Ask any parent about their biggest ordeal – they will almost in a cohesion speak about the turmoil of convincing the child to eat. Now, if these age-old problems were not enough, recent studies have found out that exposure of children to photo sharing apps and social media is hugely detrimental in their eating abilities.
As per the good folks in journal Pediatrics, children who have exposure to social media tend to be more prone towards snack and junk food – the image of which is most often shared on social media with plenty of aesthetics.
“The results are supported by celebrity endorsement data, which show unhealthy food endorsements increase children’s unhealthy food intake, but healthy food endorsements have little or no effect on healthy food intake,” researcher Anna Coate from the University of Liverpool in Britain said.
The aforementioned study was conducted with the primary aim of studying the effect of social media marketing of all types of snack foods (healthy and unhealthy) have in children and how they dictate their eating habits.
176 children, between 9 and 11 years were split into three equal groups and were shown different and varied Instagram pages of popular vloggers.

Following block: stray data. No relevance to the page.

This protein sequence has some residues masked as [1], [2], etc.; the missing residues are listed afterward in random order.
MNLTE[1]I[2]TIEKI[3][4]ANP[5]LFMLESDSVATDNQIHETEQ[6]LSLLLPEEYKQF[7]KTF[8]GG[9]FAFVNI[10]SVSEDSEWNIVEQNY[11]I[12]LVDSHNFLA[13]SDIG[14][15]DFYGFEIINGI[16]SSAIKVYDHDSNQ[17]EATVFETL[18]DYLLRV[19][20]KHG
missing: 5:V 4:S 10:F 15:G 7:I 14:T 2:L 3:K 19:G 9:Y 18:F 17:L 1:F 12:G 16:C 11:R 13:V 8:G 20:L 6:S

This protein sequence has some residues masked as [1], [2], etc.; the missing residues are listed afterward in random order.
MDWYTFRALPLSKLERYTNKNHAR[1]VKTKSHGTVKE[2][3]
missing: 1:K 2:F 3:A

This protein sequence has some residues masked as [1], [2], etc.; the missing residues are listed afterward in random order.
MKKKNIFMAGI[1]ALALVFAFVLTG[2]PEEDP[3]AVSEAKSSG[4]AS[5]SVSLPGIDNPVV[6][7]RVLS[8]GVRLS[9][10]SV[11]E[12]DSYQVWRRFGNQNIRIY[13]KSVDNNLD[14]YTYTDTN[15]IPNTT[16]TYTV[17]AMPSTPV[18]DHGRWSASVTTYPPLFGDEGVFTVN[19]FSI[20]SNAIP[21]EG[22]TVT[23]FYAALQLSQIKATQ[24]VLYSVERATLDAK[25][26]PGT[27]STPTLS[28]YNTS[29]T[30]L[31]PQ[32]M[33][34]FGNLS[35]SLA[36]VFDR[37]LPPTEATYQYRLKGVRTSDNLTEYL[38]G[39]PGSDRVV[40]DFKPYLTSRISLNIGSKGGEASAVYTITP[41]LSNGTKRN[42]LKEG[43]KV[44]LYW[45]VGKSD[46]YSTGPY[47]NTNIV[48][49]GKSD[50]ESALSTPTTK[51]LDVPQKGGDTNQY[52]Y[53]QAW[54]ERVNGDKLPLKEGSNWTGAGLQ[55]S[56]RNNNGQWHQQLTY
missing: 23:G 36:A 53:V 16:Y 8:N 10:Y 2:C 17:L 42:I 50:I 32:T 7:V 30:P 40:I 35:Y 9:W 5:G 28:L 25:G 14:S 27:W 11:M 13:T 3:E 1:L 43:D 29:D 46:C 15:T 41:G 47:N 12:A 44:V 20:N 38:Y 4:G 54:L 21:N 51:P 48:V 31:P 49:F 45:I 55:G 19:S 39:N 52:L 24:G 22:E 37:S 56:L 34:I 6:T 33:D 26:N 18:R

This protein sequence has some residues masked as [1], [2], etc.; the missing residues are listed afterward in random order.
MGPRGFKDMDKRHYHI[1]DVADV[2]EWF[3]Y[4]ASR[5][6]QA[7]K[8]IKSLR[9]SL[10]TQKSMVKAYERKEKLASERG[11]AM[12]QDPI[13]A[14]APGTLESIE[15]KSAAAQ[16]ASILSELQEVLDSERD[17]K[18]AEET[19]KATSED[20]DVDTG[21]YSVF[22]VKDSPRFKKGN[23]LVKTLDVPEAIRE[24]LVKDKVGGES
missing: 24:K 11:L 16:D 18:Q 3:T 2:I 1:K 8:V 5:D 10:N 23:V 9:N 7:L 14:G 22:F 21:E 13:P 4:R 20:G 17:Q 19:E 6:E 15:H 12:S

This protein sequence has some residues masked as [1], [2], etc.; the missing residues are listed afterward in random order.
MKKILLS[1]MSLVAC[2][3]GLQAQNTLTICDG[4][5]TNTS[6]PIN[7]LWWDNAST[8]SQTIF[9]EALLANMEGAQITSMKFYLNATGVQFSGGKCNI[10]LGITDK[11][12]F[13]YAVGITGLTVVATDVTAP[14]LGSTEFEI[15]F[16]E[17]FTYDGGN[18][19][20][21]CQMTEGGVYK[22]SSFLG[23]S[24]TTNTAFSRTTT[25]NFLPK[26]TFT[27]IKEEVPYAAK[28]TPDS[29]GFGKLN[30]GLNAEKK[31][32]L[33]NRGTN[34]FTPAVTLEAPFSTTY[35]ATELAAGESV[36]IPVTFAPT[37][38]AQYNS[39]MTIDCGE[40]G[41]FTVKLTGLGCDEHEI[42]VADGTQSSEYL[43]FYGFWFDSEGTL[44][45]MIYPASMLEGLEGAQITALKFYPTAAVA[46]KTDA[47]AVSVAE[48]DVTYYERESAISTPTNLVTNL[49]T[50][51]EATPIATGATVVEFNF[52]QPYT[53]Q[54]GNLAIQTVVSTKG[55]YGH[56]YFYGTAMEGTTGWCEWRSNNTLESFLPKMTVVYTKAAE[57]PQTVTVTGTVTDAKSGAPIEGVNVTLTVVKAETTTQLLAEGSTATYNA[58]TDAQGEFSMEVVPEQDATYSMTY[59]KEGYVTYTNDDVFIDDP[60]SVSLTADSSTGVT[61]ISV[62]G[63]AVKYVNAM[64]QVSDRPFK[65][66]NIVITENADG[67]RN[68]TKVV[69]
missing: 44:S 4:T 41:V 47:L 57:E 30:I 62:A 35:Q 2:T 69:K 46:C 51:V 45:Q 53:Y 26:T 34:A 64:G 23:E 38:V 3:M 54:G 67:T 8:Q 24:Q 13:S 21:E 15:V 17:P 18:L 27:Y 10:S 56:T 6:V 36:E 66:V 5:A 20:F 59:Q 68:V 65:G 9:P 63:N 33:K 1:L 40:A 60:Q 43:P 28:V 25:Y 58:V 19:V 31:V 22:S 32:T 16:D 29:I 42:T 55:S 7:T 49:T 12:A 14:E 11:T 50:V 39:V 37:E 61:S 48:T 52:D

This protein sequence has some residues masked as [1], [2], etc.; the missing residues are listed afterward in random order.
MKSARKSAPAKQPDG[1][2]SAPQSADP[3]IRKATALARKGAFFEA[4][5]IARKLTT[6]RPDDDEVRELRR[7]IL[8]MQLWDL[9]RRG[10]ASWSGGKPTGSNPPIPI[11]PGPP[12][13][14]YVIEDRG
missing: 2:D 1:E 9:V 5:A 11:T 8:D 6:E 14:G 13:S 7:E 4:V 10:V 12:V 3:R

One Instagram page had all sorts of unhealthy snacks, the other page had healthy food and the third one was filled with non-food products. The participants’ subsequent intake of snacks (healthy and unhealthy options) was then tabulated.
The results were quite startling – Children in the group that viewed the page with unhealthy snacks started to consume 32 per cent more calories when pitted against children who viewed the non-food images. Deciphering the results, thus, became quite easy. Marketing of unhealthy foods, via such Instagram pages exponentially increased the energy intake of children.
“Young people trust vloggers more than celebrities so their endorsements may be even more impactful and exploitative,” Coates said.
“Tighter restrictions are needed around the digital marketing of unhealthy foods that children are exposed to, and vloggers should not be permitted to promote unhealthy foods to vulnerable young people on social media,” she added.